Ferrari and Mercedes woes flattering Renault's pace - Sainz
Renault's "misleading" strong showing in Friday practice ahead of Formula 1's Mexican Grand Prix is down to top teams underperforming rather than the French outfit making gains, Carlos Sainz believes.
And while the Spaniard described the day as “surprisingly good” for his team, he said the midfield picture suggested Renault hadn't suddenly made a major step forward compared to last weekend's race in Austin.
“It's very nice to see the two Renault cars, and the Renault power units also up there. The team is working hard, the team is working really well in this last part of the season, to secure that fourth in the [teams'] standings.
“But I think it's a bit misleading, those timesheets, because you see the Force India, you see the Sauber particularly close to us still - half a tenth, one tenth - but then you see Ferrari and Mercedes nowhere.
“It's very weird, how from one weekend in the space of four days they go from being two seconds quicker per lap to being together with us.”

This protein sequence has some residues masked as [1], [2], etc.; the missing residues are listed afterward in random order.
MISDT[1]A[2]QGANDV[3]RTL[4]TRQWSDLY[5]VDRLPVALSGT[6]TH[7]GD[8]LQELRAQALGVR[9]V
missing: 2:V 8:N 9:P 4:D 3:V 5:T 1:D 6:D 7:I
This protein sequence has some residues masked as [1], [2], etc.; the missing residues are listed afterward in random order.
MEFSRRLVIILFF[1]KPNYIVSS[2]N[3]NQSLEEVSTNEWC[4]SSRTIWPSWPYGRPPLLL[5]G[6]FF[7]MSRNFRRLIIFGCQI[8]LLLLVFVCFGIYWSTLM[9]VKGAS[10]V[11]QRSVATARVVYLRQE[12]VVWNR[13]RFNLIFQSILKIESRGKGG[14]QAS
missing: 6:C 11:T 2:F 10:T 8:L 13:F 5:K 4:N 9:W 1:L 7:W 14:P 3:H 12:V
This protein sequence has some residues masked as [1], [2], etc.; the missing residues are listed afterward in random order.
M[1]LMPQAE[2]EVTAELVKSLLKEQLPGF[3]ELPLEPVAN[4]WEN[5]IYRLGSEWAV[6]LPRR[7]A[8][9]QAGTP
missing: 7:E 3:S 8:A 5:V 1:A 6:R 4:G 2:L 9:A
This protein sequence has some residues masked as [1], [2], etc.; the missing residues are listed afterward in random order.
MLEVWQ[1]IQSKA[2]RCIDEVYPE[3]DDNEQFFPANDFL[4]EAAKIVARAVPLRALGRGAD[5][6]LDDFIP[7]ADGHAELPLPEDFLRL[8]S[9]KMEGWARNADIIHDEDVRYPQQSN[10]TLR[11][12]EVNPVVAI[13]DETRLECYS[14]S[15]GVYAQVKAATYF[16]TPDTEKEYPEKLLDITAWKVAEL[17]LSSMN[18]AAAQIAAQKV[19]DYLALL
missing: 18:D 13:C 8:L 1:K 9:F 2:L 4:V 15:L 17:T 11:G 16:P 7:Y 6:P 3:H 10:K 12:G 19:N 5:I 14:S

Nico Hulkenberg, who finished the two sessions in fourth and fifth, cautioned against “getting too overexcited” on the basis of Renault's Friday pace.
“I don't believe that we can beat - or compete with - Ferrari or Mercedes,” Hulkenberg said. “I struggle to believe it because usually the gap has been so big.
“I don't know why they were off the pace today. I guess we'll find out tomorrow.”
Sainz likewise admitted he was expecting Renault to return “to our right place” on Saturday.
“I think it would be naive to think that tomorrow we will be third on the grid,” Sainz said.
“I'm always optimistic and I'm always going to try my best, but I think they [Mercedes and Ferrari] had issues today, they were struggling also in the long runs, I was following them and they didn't look comfortable.”
Despite their rapid pace, both Renault drivers insisted the car wasn't “perfect” on Friday, with Hulkenberg adding: “It's funny, the balance of the car doesn't feel great when you drive around but when you look at the timesheets it's not so bad.”
This left Sainz convinced that Renault still had time to find, and hoping that the team could yet make life harder for the high-profile straggles.
“If they [Mercedes and Ferrari] find the issues, normally they should be ahead tomorrow, there's no reason to think they shouldn't be ahead,” he conceded.
“But we will keep fighting, we will keep digging, if we can find another two or three tenths on the car for tomorrow, we might make it even more difficult for them, so let's keep pushing.”
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